There are few films as delicately beautiful as The Housemaid. There are also few films that use that beauty to disguise the ugliness that’s lurking underneath. Beneath the water-still porcelain feeling of the mansion in which most of the action (in both senses) takes place is the dirt red beating heart of infidelity and the cruelty and callousness that exist within some people who can see nothing beyond protecting their wealth and status.

Euny (Do-yeon Jeon), a shy but enterprising young woman becomes the second housemaid for the extremely wealthy Hoon (Jung-jae Lee) and his pregnant wife Hae Ra (Seo Woo). She joins the older, crankier Byeong-sik (Yeo-jeong Yoo) and the daily work of tending the house and their young daughter sets in as Byeong-sik remarks how ugly their job is.

It becomes clear only after Hoon slides his way into Euny’s panties with ease that the true ugliness of their work becomes clear.

Director Sang-soo Im sets two tones for the film from the beginning. The first scene involves the senseless suicide of a young, nameless girl that gives a bit of morbid curiosity to Euny and displays the world as one of chaos and deadly randomness. That first sequence is also shot with grace, but not nearly as much style and fragility as when Euny enters into the world of Hoon and his vast wealth. Two ideas: chaos and order, both laid out in their extremes.

Euny and Byeong-sik are tourists in this world, never really belonging in the palatial estate that they spend more time in than the family. Even with Byeong-sik’s age and wisdom, the message of their expendability is brought into focus several times during the story. Hoon and Hae Ra are not as mercurial and beastly as some wealthy couples that have been portrayed on film, but it’s their silent politeness that makes them all the more monstrous.

What results from Hoon’s advances and Euny’s puppy love is what often happens when a young man commits adultery without a condom. What results after that is the true dramatic core of the film – the despicable decisions, schemes and elite status that are lorded over the young girl – especially by the Mother-in-Law (Ji-young Park) who joins the fray as a catalyst of truly wicked behavior. Even as Hoon and Hae Ra are complicit in the vile actions, it’s Hae Ra’s mother that is in complete control over what seems like an everyday situation for a woman in the lap of luxury. The cost of immense wealth is the occasional infidelity and a fetus to sweep under the rug in a home that only has marble tile.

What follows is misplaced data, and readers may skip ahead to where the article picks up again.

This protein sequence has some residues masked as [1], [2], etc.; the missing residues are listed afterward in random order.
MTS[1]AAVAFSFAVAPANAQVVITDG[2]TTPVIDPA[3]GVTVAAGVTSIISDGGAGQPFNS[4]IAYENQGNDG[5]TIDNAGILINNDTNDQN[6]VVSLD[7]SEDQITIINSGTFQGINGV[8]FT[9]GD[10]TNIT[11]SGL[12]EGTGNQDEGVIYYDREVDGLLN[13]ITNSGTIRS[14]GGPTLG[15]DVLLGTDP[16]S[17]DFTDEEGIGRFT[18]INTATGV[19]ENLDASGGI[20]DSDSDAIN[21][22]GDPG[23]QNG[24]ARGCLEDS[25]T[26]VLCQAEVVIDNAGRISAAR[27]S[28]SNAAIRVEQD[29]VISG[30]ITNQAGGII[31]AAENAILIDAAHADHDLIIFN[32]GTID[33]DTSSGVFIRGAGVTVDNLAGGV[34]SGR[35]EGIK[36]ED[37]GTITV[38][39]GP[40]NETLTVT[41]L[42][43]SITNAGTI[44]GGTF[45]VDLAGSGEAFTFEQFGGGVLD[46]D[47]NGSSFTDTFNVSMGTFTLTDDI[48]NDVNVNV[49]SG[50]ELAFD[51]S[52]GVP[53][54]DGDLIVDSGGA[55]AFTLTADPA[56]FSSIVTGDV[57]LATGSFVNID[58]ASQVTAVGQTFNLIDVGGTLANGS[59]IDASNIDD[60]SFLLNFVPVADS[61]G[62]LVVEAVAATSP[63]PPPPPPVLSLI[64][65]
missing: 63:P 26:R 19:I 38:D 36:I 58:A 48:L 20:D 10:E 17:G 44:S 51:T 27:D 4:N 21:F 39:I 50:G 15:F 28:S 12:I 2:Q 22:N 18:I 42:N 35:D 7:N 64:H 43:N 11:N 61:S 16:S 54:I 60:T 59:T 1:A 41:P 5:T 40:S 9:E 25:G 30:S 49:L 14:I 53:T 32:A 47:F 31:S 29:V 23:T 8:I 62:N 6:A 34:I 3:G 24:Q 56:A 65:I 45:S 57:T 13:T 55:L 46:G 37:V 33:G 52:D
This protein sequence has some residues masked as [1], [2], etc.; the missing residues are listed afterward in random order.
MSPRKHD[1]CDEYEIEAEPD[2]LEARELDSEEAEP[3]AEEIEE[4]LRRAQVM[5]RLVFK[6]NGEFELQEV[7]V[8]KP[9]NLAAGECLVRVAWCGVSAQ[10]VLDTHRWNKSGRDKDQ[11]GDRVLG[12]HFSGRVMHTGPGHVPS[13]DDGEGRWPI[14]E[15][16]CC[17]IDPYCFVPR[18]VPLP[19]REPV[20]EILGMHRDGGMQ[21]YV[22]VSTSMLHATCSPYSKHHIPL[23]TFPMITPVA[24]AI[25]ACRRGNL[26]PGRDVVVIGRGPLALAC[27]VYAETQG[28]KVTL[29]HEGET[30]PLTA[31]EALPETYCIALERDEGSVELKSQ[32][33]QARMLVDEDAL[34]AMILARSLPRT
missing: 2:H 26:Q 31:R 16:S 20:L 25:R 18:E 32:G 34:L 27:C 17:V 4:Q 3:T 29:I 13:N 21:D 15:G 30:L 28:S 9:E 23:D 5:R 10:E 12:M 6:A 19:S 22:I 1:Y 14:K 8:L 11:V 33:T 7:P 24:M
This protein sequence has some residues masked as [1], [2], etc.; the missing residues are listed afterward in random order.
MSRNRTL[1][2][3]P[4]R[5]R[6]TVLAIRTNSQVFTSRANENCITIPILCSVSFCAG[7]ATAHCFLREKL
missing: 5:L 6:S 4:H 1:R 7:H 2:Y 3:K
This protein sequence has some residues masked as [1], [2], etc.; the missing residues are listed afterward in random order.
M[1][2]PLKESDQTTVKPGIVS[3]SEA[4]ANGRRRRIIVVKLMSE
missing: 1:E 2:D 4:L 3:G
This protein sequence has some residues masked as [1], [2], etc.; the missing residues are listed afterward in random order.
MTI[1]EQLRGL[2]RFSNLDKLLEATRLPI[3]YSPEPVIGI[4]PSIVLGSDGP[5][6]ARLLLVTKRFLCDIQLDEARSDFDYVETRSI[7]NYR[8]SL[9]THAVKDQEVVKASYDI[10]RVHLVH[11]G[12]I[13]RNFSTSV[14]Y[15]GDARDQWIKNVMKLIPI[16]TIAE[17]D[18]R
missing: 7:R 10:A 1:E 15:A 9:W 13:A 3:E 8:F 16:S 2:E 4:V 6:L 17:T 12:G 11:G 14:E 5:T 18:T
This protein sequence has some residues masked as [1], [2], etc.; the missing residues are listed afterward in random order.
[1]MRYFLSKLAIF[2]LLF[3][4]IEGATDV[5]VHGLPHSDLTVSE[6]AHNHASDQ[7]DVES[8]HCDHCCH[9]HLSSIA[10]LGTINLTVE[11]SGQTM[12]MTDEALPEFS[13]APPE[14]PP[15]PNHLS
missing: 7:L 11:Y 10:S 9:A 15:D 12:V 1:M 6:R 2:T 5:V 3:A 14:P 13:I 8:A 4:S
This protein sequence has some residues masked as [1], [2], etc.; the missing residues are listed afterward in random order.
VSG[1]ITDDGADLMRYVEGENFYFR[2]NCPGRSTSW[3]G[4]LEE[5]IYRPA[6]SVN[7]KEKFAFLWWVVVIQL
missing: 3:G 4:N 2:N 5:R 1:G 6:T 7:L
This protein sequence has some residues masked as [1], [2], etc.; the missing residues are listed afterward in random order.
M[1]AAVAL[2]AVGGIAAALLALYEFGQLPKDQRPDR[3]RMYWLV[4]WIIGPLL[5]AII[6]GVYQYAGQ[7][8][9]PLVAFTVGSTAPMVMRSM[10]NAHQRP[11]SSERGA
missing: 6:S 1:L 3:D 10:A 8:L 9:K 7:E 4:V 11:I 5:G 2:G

Still, Euny – a girl more than eager to hop into bed with a married father (with more children on the way) – is far from a saint herself.

The acting in The Housemaid is quietly brutal on down the list except for Yeo-jeong Yoo who delivers most of her lines with the epsom salt she’ll need to soak her old feet in later. On the opposite side of things, the young girl whom Euny looks after is both the only innocent character and the character who most exists as a promise – one that’s being raised in this cold household.

Beyond the scenery and cinematography being breathtaking, the main cast is also stunning. It’s a sexy film filled with people who are credited with “/model” on their resumes. As for the sex, which is a major factor, it is shot like a painting that deserves to hang in the Louvre. The casual nudity of the film makes the human form so commonplace, and yet Im still manages the height of anticipation when Euny pushes the comforter from her nearly naked body at Hoon’s humble demand.

There is a dichotomy to almost every particle of The Housemaid. Life makes sense only until it doesn’t. Men are meant to cheat until the consequences catch up. The white walls of the house won’t hide the blood stains.

Over all, the movie is a vision and a triumph of exquisite savagery. Each frame delivers something outstanding to see as well as a new bit of tension to add to the tight feeling in your chest. It’s fantastic, well-crafted, and ends with a flourish.

Feel free to check out the trailer here.


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